A primary objective of TKA should be to reproduce the kinematics of a normal knee. At present, this objective is largely overlooked. Numerous in vivo, weight bearing, and fluoroscopic analyses have shown that normal knee kinematics are difficult to obtain after TKA using existing orthopaedic implants. Multiple kinematic abnormalities (reduced posterior femoral rollback, paradoxical anterior femoral translation, reverse axial rotational patterns, and femoral condylar lift-off) are commonly present. Understanding these kinematic variances assisted in design of better TKA implants, which work toward reducing and eliminating these kinematic abnormalities or at least accommodating them without creating adverse conditions that limit implant performance or longevity. Most of the knee implants are off-the shelve-knee systems, which are designed for average motion—not patient specific kinematics. Accordingly, TKA motion and kinematics of the knee that are indistinguishable from a normal knee should utilize customization for each patient. Currently, customization is a difficult task, but the instant disclosure addresses this customization, in part, by offering a deformable articulating template (DAT) methodology described hereafter.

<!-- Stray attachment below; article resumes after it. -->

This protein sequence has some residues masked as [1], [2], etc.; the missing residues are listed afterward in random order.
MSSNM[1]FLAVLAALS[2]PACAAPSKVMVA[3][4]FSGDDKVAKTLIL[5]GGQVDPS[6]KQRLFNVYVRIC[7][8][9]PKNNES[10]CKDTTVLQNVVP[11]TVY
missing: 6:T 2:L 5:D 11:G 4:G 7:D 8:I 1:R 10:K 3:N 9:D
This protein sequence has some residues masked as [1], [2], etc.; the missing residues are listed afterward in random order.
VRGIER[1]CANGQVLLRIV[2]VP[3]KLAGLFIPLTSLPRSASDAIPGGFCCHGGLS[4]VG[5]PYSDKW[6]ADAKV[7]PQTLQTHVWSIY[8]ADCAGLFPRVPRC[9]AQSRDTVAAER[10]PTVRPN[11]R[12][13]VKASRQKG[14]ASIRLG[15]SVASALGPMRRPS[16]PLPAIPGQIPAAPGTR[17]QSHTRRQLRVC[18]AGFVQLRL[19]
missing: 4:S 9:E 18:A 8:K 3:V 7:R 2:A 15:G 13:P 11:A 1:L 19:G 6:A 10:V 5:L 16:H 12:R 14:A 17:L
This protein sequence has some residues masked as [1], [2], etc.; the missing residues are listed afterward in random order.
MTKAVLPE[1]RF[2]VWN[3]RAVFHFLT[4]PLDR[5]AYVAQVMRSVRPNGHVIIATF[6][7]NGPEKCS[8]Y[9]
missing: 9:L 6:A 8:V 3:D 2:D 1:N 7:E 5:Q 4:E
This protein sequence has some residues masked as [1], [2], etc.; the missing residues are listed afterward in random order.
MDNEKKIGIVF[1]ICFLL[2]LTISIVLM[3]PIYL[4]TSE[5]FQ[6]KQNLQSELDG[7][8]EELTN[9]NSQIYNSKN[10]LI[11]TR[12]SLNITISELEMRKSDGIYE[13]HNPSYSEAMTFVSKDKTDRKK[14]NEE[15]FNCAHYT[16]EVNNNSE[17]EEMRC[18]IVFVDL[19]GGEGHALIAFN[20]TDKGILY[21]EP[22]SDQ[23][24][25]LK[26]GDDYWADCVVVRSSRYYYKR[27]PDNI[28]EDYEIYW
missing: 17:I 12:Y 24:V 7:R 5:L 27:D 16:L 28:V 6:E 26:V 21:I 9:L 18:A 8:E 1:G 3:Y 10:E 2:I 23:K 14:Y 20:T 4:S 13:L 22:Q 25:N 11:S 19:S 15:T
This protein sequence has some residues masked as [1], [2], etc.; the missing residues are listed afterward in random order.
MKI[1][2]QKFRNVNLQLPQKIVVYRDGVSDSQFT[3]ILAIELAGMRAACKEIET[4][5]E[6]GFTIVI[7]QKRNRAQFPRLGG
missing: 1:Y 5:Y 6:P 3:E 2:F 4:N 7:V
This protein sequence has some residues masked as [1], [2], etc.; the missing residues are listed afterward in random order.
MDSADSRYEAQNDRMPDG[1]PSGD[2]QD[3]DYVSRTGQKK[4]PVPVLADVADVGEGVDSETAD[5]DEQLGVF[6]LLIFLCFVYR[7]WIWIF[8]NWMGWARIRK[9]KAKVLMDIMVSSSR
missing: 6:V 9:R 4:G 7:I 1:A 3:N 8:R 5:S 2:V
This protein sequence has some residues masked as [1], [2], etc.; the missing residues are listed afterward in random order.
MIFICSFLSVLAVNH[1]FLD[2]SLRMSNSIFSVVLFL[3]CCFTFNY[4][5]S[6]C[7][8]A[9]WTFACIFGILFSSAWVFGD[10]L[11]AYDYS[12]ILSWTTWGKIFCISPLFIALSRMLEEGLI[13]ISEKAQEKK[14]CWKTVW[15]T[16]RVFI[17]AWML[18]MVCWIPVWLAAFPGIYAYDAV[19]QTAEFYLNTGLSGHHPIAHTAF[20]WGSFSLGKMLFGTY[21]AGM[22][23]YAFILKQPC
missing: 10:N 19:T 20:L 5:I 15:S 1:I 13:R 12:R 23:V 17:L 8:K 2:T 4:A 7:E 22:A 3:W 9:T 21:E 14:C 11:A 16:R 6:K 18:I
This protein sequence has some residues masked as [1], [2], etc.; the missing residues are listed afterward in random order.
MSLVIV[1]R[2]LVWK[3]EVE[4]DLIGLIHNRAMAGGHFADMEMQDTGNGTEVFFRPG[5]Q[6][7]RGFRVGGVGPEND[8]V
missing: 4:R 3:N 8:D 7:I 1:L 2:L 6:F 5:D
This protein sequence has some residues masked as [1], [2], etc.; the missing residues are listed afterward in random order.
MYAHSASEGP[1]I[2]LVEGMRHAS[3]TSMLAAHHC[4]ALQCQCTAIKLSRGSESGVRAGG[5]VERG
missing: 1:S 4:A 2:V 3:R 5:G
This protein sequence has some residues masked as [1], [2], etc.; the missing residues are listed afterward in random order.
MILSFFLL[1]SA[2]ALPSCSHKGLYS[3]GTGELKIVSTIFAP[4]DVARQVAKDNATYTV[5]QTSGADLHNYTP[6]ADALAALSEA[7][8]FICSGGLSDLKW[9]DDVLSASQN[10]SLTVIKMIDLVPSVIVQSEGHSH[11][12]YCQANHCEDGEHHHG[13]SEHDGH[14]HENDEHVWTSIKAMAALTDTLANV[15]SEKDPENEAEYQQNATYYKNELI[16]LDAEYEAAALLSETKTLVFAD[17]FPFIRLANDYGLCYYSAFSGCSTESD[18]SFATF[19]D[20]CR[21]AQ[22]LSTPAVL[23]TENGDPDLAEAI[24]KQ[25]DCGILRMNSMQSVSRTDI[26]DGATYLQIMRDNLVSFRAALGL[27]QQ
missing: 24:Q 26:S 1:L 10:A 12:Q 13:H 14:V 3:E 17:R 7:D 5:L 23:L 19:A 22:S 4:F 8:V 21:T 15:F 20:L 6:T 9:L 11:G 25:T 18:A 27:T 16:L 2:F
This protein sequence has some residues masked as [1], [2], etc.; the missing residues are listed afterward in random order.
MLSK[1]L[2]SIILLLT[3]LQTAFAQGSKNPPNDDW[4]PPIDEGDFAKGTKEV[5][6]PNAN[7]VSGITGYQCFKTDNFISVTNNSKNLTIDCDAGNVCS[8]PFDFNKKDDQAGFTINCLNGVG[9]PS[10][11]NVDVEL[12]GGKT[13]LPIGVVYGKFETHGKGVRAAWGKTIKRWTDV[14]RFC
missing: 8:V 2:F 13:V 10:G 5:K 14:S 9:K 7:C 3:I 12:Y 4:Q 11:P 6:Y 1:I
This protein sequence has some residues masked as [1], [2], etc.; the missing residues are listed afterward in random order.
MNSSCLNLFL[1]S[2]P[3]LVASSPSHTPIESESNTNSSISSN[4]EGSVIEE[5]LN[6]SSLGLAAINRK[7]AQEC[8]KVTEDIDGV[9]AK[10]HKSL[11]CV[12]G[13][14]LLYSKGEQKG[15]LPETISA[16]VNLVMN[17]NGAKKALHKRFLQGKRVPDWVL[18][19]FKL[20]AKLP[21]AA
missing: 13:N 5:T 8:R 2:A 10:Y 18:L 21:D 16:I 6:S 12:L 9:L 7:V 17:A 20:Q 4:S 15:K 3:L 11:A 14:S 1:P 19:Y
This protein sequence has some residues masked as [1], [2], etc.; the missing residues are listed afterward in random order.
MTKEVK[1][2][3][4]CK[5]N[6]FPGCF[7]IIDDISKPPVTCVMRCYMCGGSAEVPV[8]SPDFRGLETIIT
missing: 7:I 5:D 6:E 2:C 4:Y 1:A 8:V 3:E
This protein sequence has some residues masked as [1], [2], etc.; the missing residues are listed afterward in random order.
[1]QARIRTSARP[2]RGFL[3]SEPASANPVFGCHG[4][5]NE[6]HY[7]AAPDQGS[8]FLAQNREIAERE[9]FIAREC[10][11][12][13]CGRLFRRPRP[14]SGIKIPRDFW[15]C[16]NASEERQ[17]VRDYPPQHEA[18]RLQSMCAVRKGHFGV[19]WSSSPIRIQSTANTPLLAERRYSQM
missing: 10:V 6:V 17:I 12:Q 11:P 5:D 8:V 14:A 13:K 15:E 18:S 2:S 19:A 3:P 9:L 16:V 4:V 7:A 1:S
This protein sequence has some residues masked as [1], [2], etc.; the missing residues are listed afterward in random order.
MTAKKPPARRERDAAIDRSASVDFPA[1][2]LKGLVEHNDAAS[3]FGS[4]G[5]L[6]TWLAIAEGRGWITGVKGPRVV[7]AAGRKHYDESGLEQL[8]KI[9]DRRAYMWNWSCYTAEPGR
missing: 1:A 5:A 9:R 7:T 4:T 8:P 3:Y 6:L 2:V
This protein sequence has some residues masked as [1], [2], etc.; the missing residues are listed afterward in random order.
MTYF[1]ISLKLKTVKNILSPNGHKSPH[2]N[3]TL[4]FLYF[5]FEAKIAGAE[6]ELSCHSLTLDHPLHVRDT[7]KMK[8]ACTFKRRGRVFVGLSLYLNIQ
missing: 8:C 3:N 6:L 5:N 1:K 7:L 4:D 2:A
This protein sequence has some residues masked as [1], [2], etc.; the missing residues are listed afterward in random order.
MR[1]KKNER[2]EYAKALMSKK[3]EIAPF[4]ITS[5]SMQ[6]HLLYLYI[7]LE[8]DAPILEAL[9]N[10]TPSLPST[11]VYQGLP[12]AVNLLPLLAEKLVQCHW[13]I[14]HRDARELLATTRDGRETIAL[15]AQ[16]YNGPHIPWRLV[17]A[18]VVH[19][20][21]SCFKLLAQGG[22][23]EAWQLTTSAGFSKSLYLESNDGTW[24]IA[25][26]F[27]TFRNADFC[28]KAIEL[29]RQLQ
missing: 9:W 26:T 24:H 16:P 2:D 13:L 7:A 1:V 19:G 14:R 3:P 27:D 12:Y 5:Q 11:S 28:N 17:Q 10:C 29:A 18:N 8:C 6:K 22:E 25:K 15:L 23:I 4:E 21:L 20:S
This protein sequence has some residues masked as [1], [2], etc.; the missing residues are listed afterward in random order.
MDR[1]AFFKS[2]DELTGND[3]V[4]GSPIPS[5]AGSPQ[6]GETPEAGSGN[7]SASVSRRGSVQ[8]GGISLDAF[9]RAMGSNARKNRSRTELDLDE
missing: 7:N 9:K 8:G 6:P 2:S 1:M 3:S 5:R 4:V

For purposes of the instant disclosure, radius of curvature is the radius of a circle having a circumferential curvature that approximates the curvature of a rounded object. For example, the radius of curvature is infinite for a straight line, while the radius of decreases from infinity as the curvature increases. In particular, the radius of curvature for a smaller circle is less than the radius of curvature for a larger circle because the curvature of the smaller circle is greater than the curvature of the larger circle. Simply put, the smaller the radius of curvature, the larger the curvature.